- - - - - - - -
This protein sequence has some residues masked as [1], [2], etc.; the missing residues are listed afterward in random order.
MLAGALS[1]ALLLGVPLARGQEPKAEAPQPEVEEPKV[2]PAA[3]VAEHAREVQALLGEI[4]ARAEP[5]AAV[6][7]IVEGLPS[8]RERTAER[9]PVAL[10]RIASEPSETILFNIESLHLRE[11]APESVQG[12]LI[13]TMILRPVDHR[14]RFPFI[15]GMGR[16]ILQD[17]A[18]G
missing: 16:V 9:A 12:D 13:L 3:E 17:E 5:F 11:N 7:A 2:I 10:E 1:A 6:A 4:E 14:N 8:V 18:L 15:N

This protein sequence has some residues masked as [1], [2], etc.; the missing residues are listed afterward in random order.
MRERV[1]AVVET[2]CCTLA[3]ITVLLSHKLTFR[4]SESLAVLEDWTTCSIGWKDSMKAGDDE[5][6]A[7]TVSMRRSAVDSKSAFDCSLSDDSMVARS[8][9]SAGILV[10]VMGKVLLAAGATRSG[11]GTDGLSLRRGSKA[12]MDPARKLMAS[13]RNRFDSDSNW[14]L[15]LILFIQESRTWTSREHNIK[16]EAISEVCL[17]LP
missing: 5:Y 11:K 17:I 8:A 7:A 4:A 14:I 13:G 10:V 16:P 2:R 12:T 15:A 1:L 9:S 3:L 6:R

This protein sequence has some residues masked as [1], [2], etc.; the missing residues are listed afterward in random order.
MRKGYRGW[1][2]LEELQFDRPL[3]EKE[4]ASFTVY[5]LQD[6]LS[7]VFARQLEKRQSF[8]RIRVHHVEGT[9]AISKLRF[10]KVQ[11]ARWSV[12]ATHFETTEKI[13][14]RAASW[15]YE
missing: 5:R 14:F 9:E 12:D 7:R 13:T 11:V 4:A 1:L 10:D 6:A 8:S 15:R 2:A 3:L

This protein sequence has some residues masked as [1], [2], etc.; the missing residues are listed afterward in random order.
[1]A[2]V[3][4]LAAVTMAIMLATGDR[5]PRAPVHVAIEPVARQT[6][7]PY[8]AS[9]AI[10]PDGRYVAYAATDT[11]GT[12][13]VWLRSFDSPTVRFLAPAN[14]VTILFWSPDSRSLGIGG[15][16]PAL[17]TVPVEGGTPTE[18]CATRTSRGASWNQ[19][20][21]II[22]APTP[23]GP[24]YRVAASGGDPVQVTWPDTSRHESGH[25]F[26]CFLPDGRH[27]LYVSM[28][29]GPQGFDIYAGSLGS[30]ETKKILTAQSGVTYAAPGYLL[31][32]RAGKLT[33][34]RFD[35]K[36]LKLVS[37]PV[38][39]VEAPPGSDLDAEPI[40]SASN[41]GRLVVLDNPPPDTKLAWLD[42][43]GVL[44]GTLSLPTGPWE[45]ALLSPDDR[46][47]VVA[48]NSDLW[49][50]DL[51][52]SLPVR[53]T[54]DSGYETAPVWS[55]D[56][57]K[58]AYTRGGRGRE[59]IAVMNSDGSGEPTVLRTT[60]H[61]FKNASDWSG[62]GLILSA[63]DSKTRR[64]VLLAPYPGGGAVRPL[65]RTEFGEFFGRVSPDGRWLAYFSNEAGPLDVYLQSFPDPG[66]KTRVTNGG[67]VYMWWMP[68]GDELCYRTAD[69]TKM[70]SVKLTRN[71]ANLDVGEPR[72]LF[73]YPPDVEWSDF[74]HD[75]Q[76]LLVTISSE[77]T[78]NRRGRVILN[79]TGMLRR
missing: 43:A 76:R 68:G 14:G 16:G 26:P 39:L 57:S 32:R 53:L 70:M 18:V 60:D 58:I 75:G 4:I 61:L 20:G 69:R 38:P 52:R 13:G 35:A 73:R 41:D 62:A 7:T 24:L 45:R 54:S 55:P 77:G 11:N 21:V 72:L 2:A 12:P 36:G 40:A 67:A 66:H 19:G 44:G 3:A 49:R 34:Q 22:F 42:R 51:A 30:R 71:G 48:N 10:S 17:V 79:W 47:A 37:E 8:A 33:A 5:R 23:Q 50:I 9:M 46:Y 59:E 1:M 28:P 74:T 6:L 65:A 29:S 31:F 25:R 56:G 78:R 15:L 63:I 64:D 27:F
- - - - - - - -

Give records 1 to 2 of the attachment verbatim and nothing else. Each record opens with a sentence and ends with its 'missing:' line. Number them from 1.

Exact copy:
This protein sequence has some residues masked as [1], [2], etc.; the missing residues are listed afterward in random order.
MLAGALS[1]ALLLGVPLARGQEPKAEAPQPEVEEPKV[2]PAA[3]VAEHAREVQALLGEI[4]ARAEP[5]AAV[6][7]IVEGLPS[8]RERTAER[9]PVAL[10]RIASEPSETILFNIESLHLRE[11]APESVQG[12]LI[13]TMILRPVDHR[14]RFPFI[15]GMGR[16]ILQD[17]A[18]G
missing: 16:V 9:A 12:D 13:L 3:E 17:E 5:F 11:N 7:A 2:I 10:E 1:A 6:A 4:E 14:N 8:V 18:L 15:N

This protein sequence has some residues masked as [1], [2], etc.; the missing residues are listed afterward in random order.
MRERV[1]AVVET[2]CCTLA[3]ITVLLSHKLTFR[4]SESLAVLEDWTTCSIGWKDSMKAGDDE[5][6]A[7]TVSMRRSAVDSKSAFDCSLSDDSMVARS[8][9]SAGILV[10]VMGKVLLAAGATRSG[11]GTDGLSLRRGSKA[12]MDPARKLMAS[13]RNRFDSDSNW[14]L[15]LILFIQESRTWTSREHNIK[16]EAISEVCL[17]LP
missing: 5:Y 11:K 17:I 8:A 7:A 4:A 14:I 13:G 10:V 16:P 2:R 12:T 15:A 1:L 9:S 3:L 6:R